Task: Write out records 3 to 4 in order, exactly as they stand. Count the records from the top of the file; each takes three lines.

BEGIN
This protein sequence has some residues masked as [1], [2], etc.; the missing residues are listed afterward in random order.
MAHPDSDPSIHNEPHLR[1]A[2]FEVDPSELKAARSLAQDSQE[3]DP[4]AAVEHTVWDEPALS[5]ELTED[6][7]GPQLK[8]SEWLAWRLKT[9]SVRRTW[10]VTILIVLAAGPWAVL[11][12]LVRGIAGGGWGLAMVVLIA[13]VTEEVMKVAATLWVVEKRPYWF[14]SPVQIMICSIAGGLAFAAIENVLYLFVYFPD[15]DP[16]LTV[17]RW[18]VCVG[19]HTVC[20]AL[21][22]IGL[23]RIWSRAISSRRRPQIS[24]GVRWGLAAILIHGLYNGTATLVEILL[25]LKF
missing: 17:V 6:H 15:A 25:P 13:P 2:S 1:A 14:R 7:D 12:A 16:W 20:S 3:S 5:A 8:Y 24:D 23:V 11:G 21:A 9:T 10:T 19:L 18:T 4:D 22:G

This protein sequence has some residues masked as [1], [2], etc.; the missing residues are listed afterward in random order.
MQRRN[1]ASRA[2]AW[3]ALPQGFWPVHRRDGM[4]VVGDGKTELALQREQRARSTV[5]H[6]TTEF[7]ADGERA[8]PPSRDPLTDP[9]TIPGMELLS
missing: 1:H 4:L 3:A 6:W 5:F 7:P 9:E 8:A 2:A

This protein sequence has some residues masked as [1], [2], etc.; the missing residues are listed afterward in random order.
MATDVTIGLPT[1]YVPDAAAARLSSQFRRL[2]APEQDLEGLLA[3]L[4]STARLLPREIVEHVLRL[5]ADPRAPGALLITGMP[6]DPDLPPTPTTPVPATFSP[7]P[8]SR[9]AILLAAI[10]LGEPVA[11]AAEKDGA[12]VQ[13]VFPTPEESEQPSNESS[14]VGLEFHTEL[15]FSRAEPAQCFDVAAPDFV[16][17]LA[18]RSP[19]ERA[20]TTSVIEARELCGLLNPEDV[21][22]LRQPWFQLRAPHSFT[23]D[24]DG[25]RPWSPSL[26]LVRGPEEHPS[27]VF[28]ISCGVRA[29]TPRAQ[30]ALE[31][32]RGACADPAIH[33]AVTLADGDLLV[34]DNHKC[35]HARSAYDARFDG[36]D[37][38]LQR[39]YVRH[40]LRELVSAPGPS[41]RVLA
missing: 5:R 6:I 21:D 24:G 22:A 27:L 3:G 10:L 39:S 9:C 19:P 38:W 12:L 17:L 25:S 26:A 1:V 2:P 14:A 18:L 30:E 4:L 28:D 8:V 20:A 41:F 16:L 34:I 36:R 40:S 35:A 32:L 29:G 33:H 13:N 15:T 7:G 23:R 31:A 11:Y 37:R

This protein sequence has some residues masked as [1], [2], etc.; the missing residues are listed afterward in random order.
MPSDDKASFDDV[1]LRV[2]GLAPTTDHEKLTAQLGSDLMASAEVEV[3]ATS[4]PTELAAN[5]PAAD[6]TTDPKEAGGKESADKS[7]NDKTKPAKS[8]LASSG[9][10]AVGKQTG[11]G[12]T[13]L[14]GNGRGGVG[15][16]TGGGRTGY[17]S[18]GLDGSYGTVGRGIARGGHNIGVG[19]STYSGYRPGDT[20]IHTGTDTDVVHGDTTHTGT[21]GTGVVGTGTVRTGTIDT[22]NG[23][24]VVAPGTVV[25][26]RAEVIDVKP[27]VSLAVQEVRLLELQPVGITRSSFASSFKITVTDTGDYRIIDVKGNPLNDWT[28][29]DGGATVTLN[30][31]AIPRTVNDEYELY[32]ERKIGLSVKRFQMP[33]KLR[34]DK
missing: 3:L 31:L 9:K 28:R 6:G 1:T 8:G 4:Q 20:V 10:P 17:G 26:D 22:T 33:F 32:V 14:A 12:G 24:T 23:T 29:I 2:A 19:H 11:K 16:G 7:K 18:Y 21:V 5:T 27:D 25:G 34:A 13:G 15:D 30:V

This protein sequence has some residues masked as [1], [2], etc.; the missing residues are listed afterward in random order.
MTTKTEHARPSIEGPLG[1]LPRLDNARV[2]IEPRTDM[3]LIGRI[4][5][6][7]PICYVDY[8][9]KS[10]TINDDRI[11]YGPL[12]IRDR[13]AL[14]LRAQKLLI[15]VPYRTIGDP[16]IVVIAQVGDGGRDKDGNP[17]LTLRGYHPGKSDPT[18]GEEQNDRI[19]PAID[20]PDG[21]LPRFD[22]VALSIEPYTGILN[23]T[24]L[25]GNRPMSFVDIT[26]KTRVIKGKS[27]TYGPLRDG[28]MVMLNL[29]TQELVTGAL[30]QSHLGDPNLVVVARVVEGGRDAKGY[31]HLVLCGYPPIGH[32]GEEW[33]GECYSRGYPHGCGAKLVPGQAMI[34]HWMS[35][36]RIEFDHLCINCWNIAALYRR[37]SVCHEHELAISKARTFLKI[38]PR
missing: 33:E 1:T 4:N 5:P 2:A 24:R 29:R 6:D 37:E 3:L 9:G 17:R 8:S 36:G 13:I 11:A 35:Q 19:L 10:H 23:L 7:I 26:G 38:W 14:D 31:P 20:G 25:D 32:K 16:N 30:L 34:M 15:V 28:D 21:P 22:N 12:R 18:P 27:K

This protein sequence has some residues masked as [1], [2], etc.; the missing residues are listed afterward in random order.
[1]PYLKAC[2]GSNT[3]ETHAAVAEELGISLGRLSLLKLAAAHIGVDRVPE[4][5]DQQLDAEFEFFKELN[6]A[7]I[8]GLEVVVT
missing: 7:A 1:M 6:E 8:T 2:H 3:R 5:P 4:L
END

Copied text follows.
This protein sequence has some residues masked as [1], [2], etc.; the missing residues are listed afterward in random order.
MATDVTIGLPT[1]YVPDAAAARLSSQFRRL[2]APEQDLEGLLA[3]L[4]STARLLPREIVEHVLRL[5]ADPRAPGALLITGMP[6]DPDLPPTPTTPVPATFSP[7]P[8]SR[9]AILLAAI[10]LGEPVA[11]AAEKDGA[12]VQ[13]VFPTPEESEQPSNESS[14]VGLEFHTEL[15]FSRAEPAQCFDVAAPDFV[16][17]LA[18]RSP[19]ERA[20]TTSVIEARELCGLLNPEDV[21][22]LRQPWFQLRAPHSFT[23]D[24]DG[25]RPWSPSL[26]LVRGPEEHPS[27]VF[28]ISCGVRA[29]TPRAQ[30]ALE[31][32]RGACADPAIH[33]AVTLADGDLLV[34]DNHKC[35]HARSAYDARFDG[36]D[37][38]LQR[39]YVRH[40]LRELVSAPGPS[41]RVLA
missing: 5:R 6:I 21:D 24:G 22:A 27:L 3:G 10:L 39:S 9:C 19:P 38:W 12:L 17:L 25:S 26:A 1:V 2:P 14:A 18:L 30:E 4:L 28:D 8:V 20:A 41:F 16:L 34:I 36:R 40:S 35:A 32:L 29:G 33:H 13:N 15:T 7:G 23:R 31:A 11:Y 37:R

This protein sequence has some residues masked as [1], [2], etc.; the missing residues are listed afterward in random order.
MPSDDKASFDDV[1]LRV[2]GLAPTTDHEKLTAQLGSDLMASAEVEV[3]ATS[4]PTELAAN[5]PAAD[6]TTDPKEAGGKESADKS[7]NDKTKPAKS[8]LASSG[9][10]AVGKQTG[11]G[12]T[13]L[14]GNGRGGVG[15][16]TGGGRTGY[17]S[18]GLDGSYGTVGRGIARGGHNIGVG[19]STYSGYRPGDT[20]IHTGTDTDVVHGDTTHTGT[21]GTGVVGTGTVRTGTIDT[22]NG[23][24]VVAPGTVV[25][26]RAEVIDVKP[27]VSLAVQEVRLLELQPVGITRSSFASSFKITVTDTGDYRIIDVKGNPLNDWT[28][29]DGGATVTLN[30][31]AIPRTVNDEYELY[32]ERKIGLSVKRFQMP[33]KLR[34]DK
missing: 3:L 31:L 9:K 28:R 6:G 1:T 8:G 4:Q 20:V 10:P 17:G 26:D 22:T 33:F 32:V 14:A 12:G 24:T 23:T 29:I 2:A 19:H 11:K 16:G 7:K 18:Y 21:V 5:T 27:D 25:G 34:A 13:G 15:D 30:V